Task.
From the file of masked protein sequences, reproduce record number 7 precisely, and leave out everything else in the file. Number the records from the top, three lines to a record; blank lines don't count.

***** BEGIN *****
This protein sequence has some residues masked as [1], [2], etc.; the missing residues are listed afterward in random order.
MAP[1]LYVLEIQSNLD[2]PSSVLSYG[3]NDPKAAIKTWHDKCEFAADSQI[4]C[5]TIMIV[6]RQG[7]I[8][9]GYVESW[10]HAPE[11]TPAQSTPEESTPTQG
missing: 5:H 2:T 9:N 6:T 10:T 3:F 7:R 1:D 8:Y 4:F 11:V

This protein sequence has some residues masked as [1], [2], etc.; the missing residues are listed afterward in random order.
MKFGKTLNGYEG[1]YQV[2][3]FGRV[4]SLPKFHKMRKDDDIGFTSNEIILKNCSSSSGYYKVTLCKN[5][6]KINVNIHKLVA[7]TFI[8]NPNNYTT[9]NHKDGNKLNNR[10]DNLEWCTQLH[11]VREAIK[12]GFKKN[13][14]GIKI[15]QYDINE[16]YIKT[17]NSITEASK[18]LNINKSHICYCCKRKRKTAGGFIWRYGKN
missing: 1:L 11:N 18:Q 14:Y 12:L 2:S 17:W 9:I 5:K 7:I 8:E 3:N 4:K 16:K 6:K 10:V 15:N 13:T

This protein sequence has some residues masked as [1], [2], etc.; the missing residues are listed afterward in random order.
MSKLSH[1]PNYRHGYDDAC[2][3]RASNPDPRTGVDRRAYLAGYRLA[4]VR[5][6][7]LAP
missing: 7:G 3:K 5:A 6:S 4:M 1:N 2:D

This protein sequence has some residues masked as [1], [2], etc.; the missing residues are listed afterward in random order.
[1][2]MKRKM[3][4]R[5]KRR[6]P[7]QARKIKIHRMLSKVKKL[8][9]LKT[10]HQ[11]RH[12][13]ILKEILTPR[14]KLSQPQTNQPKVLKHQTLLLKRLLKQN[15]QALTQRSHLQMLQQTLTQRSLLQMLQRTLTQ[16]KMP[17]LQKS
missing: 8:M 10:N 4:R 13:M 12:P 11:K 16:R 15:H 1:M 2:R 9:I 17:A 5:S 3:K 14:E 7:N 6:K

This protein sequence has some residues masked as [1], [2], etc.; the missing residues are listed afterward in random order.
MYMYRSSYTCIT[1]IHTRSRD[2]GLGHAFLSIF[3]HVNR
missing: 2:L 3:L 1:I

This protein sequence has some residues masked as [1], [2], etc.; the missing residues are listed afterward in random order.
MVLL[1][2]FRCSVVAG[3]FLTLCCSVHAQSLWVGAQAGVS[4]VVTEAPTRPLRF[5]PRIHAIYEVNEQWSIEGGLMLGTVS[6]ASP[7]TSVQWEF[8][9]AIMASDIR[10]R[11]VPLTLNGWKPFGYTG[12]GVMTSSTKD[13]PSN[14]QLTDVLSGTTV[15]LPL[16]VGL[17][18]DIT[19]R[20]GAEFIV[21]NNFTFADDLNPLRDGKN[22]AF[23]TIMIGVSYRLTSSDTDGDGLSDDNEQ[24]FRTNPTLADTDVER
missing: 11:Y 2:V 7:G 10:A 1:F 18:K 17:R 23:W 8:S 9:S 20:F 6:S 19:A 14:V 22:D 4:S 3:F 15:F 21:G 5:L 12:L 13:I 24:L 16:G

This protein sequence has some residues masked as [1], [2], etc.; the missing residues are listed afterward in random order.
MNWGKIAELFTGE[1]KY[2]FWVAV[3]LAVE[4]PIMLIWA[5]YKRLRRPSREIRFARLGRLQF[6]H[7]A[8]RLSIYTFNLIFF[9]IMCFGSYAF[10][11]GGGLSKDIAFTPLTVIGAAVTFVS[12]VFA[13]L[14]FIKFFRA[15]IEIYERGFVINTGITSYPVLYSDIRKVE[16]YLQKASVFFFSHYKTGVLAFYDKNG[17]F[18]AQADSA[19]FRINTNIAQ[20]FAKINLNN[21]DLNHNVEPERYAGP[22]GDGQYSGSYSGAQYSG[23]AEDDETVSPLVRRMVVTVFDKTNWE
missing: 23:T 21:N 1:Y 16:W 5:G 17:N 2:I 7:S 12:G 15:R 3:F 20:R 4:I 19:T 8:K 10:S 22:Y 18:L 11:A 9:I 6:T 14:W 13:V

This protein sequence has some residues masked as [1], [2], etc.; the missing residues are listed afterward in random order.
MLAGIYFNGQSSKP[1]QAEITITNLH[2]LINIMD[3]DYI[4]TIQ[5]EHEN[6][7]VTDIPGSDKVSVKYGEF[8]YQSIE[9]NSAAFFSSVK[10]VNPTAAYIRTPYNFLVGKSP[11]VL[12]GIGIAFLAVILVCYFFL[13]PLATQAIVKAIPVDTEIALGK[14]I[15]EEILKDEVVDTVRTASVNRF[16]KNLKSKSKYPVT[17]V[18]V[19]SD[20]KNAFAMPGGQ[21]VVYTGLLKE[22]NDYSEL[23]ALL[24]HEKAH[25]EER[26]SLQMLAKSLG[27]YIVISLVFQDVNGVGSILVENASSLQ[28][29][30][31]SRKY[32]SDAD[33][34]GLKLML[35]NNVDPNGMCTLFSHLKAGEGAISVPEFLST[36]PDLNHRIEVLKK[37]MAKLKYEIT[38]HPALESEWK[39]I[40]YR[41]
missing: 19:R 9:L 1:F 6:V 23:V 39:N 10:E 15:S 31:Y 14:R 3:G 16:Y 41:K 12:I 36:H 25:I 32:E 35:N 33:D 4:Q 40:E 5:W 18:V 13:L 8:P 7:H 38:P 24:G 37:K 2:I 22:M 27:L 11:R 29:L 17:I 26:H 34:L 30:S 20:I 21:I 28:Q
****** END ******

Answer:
This protein sequence has some residues masked as [1], [2], etc.; the missing residues are listed afterward in random order.
MNWGKIAELFTGE[1]KY[2]FWVAV[3]LAVE[4]PIMLIWA[5]YKRLRRPSREIRFARLGRLQF[6]H[7]A[8]RLSIYTFNLIFF[9]IMCFGSYAF[10][11]GGGLSKDIAFTPLTVIGAAVTFVS[12]VFA[13]L[14]FIKFFRA[15]IEIYERGFVINTGITSYPVLYSDIRKVE[16]YLQKASVFFFSHYKTGVLAFYDKNG[17]F[18]AQADSA[19]FRINTNIAQ[20]FAKINLNN[21]DLNHNVEPERYAGP[22]GDGQYSGSYSGAQYSG[23]AEDDETVSPLVRRMVVTVFDKTNWE
missing: 23:T 21:N 1:Y 16:W 5:G 17:N 2:I 7:S 12:G 15:R 3:F 20:R 4:I 19:T 8:K 10:S 22:Y 18:L 11:A 9:I 6:T 14:W 13:V